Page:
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THE SONIC SCOOP – Episode 1: Just How Important Is Audio In Film?

THE SONIC SCOOP – Episode 1: Just how important is audio in film?

Today, we’re excited to present the first blog post of a new series, called The Sonic Scoop!

Galileo Media Arts understands that sound design is one of the most important components to a successful video or film. Our founder and principal, John Wager spent many years working in the audio world, winning several Grammys to boot. Galileo also has a state of the art recording studio on premises at our video production facility outside of Albany, NY. And so, we thought, why not share some of our audio knowledge with our blog readers? In each episode of The Sonic Scoop, we’re going to dive headfirst into one aspect of sound, as it relates to the video/ film world. But for our first episode, I thought I’d take a step back to look at the big picture. What’s the big deal about audio in film or video?

Genelec 1031a studio monitors at the Galileo Studio deliver exceptional audio quality.
At the Galileo video production studio outside of Albany, NY, we monitor audio using high-end professional studio monitors. Pictured here is the Genelec 1031A, and the Avatone Mixcube.

Video (or film), broken down to it’s most basic components, is a combination of 2 ingredients: visuals (footage, B-roll, graphics, animation, etc.), and audio (music, spoken word, sound effects, etc.). Far too often, that second component, audio, takes a back seat to visuals, because people don’t realize just how crucial quality audio is. “It’s a visual medium!” they might say.

I’m here to change your mind. But I won’t just ask you to take my word for it– I want you to see for yourself. Try this experiment at home: put on a scene of your favorite suspenseful or scary movie, mute the sound, and play a silly, happy-go-lucky song behind it (seriously, go ahead and try it– it’s worth it). If you haven’t tried this before, it’s a pretty funny experience. The entire mood of the scene changes. Instead of invoking terror or suspense, the scene takes on a lighter, sillier tone. With just a change in music and sound effects, the genre experience of the film completely shifts from horror or suspense, to comedy.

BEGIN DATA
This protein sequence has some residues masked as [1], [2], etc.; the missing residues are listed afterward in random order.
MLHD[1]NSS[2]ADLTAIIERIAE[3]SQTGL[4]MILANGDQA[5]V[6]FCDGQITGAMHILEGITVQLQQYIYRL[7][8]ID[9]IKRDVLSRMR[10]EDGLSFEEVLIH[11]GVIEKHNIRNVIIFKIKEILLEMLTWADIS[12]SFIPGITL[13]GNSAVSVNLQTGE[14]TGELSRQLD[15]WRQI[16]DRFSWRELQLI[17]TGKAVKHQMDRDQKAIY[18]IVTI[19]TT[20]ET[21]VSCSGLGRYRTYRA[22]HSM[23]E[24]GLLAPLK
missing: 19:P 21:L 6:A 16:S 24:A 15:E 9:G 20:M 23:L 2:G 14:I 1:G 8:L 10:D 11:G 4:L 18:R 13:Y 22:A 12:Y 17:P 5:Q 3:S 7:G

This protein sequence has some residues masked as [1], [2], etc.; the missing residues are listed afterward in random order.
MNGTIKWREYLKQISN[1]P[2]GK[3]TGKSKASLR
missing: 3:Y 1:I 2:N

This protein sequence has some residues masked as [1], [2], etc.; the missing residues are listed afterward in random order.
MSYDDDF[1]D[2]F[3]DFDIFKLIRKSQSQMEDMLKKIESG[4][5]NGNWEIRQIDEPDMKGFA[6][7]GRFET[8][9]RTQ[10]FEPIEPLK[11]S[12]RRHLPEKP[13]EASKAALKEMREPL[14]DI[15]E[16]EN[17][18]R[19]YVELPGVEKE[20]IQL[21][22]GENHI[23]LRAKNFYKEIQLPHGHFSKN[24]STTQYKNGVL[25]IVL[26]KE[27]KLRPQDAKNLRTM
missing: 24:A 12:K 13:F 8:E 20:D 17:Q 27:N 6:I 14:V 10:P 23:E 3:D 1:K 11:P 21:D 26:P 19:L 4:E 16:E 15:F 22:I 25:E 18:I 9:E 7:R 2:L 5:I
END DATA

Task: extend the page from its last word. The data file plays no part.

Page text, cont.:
What’s happening here? On an often subconscious level, music (or lack of it) can set the entire mood of a film scene or segment of video. It helps determine the emotional connection a viewing audience has with the visuals being presented. Heartwarming music can make us feel connected with a character, and ominous music can make us suspicious of another character. Silly music can make us laugh at what’s on screen and fast-paced music can make us excited or scared. Even in short-form commercial videos, upbeat music can help us connect with the product being presented.

However, it’s not just music that’s important. Audio of the human voice is also foundational to any film or video. Especially in documentary-style film, or short-form video, audio of a person (or several people) speaking often tells the story. That audio can come from clips of an in-person interview, or a voiceover narration recorded in a vocal booth. In both cases, audio of the human voice lays the bedrock for the story. We hear spoken word of facts, ideas, opinions, and stories. And in turn, the visuals demonstrate those concepts.

Whether we’re looking at music, spoken word, or sound effects, audio is extremely important in film and video. People are so accustomed to quality sound in film and video, they usually don’t even notice it. But if the audio doesn’t sound clear, smooth, and appropriate in terms of emotion, it can make a whole video or film feel unpolished, insincere, or comical. So stay tuned for future episodes of The Sonic Scoop, where we’ll dive into the nitty gritty of different aspects of sound in film!

For video with quality visuals and audio, our video production teams in Boston and Albany don’t mess around when it comes to delivering the best.

Stay tuned for more episodes of The Sonic Scoop to learn about the wonderful world of audio in film and video!

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